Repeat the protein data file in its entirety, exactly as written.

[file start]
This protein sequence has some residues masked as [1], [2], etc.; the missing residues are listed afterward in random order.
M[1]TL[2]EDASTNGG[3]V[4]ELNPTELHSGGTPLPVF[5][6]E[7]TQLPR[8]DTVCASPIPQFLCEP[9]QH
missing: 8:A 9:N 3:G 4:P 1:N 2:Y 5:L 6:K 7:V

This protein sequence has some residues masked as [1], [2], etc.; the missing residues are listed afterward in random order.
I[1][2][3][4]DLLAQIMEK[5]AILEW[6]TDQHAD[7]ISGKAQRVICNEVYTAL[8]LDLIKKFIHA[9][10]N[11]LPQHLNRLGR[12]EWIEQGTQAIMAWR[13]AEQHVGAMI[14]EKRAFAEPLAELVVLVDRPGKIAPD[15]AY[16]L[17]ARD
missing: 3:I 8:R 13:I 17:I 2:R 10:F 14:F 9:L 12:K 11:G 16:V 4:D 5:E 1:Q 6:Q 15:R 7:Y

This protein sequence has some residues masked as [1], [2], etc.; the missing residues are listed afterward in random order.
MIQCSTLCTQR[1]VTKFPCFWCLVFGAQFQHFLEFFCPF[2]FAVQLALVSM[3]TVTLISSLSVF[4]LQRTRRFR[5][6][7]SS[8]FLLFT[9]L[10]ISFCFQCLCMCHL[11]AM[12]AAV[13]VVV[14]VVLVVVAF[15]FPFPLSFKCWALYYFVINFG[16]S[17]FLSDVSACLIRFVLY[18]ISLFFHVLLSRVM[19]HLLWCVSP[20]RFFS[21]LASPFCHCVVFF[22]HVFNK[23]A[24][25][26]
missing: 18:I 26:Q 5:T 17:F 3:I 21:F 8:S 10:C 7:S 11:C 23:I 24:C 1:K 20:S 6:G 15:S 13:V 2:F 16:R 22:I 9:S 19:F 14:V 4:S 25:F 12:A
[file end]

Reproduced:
This protein sequence has some residues masked as [1], [2], etc.; the missing residues are listed afterward in random order.
M[1]TL[2]EDASTNGG[3]V[4]ELNPTELHSGGTPLPVF[5][6]E[7]TQLPR[8]DTVCASPIPQFLCEP[9]QH
missing: 8:A 9:N 3:G 4:P 1:N 2:Y 5:L 6:K 7:V

This protein sequence has some residues masked as [1], [2], etc.; the missing residues are listed afterward in random order.
I[1][2][3][4]DLLAQIMEK[5]AILEW[6]TDQHAD[7]ISGKAQRVICNEVYTAL[8]LDLIKKFIHA[9][10]N[11]LPQHLNRLGR[12]EWIEQGTQAIMAWR[13]AEQHVGAMI[14]EKRAFAEPLAELVVLVDRPGKIAPD[15]AY[16]L[17]ARD
missing: 3:I 8:R 13:I 17:I 2:R 10:F 14:F 9:L 12:K 11:G 16:V 4:D 5:E 1:Q 6:Q 15:R 7:Y

This protein sequence has some residues masked as [1], [2], etc.; the missing residues are listed afterward in random order.
MIQCSTLCTQR[1]VTKFPCFWCLVFGAQFQHFLEFFCPF[2]FAVQLALVSM[3]TVTLISSLSVF[4]LQRTRRFR[5][6][7]SS[8]FLLFT[9]L[10]ISFCFQCLCMCHL[11]AM[12]AAV[13]VVV[14]VVLVVVAF[15]FPFPLSFKCWALYYFVINFG[16]S[17]FLSDVSACLIRFVLY[18]ISLFFHVLLSRVM[19]HLLWCVSP[20]RFFS[21]LASPFCHCVVFF[22]HVFNK[23]A[24][25][26]
missing: 18:I 26:Q 5:T 17:F 3:I 21:F 8:S 10:C 7:S 11:C 23:I 24:C 1:K 20:S 6:G 15:S 13:V 2:F 16:R 22:I 9:S 19:F 14:V 4:S 25:F 12:A